Meet the Austins: Book One of The Austin Family Chronicles

Meet the Austins: Book One of The Austin Family Chronicles

by Madeleine L'Engle

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Product Details

ISBN-13: 9781466814141
Publisher: Farrar, Straus and Giroux
Publication date: 09/02/2008
Series: Austin Family , #1
Sold by: Macmillan
Format: NOOK Book
Pages: 224
Sales rank: 326,894
File size: 239 KB
Age Range: 12 - 16 Years

About the Author

MADELEINE L'ENGLE (1918-2007) was the author of more than forty books for readers of all ages, including the Newbery Medal winner A Wrinkle in Time, the Newbery Honor Book A Ring of Endless Light, and the first two books about Polly O'Keefe, The Arm of the Starfish and Dragons in the Waters.

Madeleine L'Engle (1918-2007) was the Newbery Medal-winning author of more than 60 books, including the much-loved A Wrinkle in Time. Born in 1918, L'Engle grew up in New York City, Switzerland, South Carolina and Massachusetts. Her father was a reporter and her mother had studied to be a pianist, and their house was always full of musicians and theater people. L'Engle graduated cum laude from Smith College, then returned to New York to work in the theater. While touring with a play, she wrote her first book, The Small Rain, originally published in 1945. She met her future husband, Hugh Franklin, when they both appeared in The Cherry Orchard. Upon becoming Mrs. Franklin, L'Engle gave up the stage in favor of the typewriter. In the years her three children were growing up, she wrote four more novels. Hugh Franklin temporarily retired from the theater, and the family moved to western Connecticut and for ten years ran a general store. Her book Meet the Austins, an American Library Association Notable Children's Book of 1960, was based on this experience. Her science fantasy classic A Wrinkle in Time was awarded the 1963 Newbery Medal. Two companion novels, A Wind in the Door and A Swiftly Tilting Planet (a Newbery Honor book), complete what has come to be known as The Time Trilogy, a series that continues to grow in popularity with a new generation of readers. Her 1980 book A Ring of Endless Light won the Newbery Honor. L'Engle passed away in 2007 in Litchfield, Connecticut.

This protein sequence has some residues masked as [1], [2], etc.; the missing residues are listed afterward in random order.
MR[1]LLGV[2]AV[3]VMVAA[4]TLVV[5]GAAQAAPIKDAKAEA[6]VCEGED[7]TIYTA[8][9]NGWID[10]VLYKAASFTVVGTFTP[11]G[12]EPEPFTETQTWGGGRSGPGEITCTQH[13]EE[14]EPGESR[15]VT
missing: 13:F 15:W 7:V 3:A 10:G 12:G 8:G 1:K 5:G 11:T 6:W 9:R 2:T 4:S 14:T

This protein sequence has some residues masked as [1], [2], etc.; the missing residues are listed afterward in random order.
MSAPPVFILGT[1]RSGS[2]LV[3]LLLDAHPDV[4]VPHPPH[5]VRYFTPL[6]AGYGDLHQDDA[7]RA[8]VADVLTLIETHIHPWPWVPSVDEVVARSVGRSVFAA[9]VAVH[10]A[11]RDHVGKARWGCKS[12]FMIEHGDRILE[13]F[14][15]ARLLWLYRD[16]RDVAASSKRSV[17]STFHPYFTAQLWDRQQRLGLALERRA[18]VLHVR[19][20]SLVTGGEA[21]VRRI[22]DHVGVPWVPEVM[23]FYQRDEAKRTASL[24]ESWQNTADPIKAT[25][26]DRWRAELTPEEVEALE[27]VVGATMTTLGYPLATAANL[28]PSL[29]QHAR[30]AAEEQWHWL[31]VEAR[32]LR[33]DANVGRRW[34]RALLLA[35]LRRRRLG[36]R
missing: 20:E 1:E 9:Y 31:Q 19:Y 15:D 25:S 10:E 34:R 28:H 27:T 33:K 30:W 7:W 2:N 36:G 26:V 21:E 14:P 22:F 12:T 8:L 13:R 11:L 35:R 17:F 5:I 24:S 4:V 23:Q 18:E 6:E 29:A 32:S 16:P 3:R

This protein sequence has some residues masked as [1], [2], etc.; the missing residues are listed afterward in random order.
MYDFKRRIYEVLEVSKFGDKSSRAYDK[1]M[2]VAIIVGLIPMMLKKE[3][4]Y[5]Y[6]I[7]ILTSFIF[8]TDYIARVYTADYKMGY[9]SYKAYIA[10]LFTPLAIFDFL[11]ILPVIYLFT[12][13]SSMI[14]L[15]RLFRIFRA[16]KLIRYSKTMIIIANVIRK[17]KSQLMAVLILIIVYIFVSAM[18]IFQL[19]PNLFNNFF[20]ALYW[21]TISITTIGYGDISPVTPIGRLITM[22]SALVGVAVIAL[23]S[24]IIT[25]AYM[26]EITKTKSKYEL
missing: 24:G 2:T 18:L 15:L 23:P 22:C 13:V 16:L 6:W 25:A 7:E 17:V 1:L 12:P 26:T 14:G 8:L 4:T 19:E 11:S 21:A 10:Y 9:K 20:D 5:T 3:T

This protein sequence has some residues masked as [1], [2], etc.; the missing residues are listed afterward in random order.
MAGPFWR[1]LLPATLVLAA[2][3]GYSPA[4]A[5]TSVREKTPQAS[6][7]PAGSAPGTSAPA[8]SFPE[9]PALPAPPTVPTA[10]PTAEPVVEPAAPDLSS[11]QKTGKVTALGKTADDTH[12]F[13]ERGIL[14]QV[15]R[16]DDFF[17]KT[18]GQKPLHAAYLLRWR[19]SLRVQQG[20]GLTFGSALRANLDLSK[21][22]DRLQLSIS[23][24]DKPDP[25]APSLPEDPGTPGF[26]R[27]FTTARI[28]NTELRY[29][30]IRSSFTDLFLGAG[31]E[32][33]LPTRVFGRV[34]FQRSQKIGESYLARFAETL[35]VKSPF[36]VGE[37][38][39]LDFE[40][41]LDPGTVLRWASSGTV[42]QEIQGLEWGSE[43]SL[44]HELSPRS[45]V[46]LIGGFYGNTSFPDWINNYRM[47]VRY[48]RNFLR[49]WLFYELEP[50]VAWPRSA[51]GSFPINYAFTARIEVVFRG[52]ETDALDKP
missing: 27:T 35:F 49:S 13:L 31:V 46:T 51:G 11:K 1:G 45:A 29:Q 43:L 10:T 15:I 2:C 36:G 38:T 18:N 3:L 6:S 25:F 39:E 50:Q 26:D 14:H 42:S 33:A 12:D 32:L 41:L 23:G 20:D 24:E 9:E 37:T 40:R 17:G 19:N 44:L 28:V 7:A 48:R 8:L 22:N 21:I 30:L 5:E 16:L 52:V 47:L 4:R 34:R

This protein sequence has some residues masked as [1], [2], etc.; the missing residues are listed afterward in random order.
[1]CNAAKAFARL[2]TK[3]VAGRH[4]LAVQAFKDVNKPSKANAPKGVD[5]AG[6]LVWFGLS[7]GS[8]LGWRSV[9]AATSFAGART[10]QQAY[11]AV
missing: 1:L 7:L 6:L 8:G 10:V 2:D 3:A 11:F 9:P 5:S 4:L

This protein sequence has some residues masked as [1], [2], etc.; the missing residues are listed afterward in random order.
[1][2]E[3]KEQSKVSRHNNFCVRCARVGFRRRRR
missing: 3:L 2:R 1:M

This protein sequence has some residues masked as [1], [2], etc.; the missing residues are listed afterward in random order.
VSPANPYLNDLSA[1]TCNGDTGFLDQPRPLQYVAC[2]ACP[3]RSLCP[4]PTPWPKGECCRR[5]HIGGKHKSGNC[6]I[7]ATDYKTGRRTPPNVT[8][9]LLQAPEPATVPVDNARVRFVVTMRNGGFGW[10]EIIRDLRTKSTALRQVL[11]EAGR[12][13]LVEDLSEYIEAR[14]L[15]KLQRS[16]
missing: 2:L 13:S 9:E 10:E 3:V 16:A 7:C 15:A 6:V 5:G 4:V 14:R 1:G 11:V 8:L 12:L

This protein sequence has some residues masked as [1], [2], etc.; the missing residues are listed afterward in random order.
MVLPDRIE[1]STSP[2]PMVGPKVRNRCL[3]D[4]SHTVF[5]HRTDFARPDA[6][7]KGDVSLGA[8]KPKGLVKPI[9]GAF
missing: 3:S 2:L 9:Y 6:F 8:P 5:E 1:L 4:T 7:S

Date of Birth:

January 12, 1918

Date of Death:

September 6, 2007

Place of Birth:

New York, NY

Place of Death:

Litchfield, CT


Smith College, 1941

Customer Reviews

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Meet the Austins 4.4 out of 5 based on 0 ratings. 39 reviews.
Anonymous More than 1 year ago
This book is amazing. I read it to an eight-year-old, and she absolutely loved it. A thriteen-year-old also considers this one of her favorite books. This just shows how great the book is- different people can all relate to it. That's because all the characters are so different, yet you end up loving them all -- even spoiled Maggy. I recommend this book as well as all the Austin Chronicles. Just a warning-- after the second book, younger children won't enjoy the series anymore. That's because all the characters start to grow up, and the books start to become more about romance, and less about the family life. Still, the books are all EXTREMELY well-written and great reads.
Guest More than 1 year ago
Twelve year old Vicky Austin and her siblings 'John, Suzy, and Rob' lives are about to change when an orphan, Maggy Hamilton, comes to live with them. Maggy is a spoiled brat, but in time settles down and becomes one of the family, and shares many exciting adventures with them. This is a great read... it's exciting, and entertaining. Madeline L'Engle is an excellent author.
Guest More than 1 year ago
The Austin family is turned upside-down when spoiled Maggy enters their family. Vicky Austin is constantly annoyed at Maggy because of the trouble she often causes, but she and her siblings all learn a thing or two from Maggy's tantrums and disobedience. This book is hilarious, and I've read it over several times. Highly recommended!
Guest More than 1 year ago
I can totally relate to this book. It is about Vicky, who doesn't really fit in. She has a normal life. I thought it was a very good to relate to.
Anonymous More than 1 year ago
This is a great book. I greatly recomend it.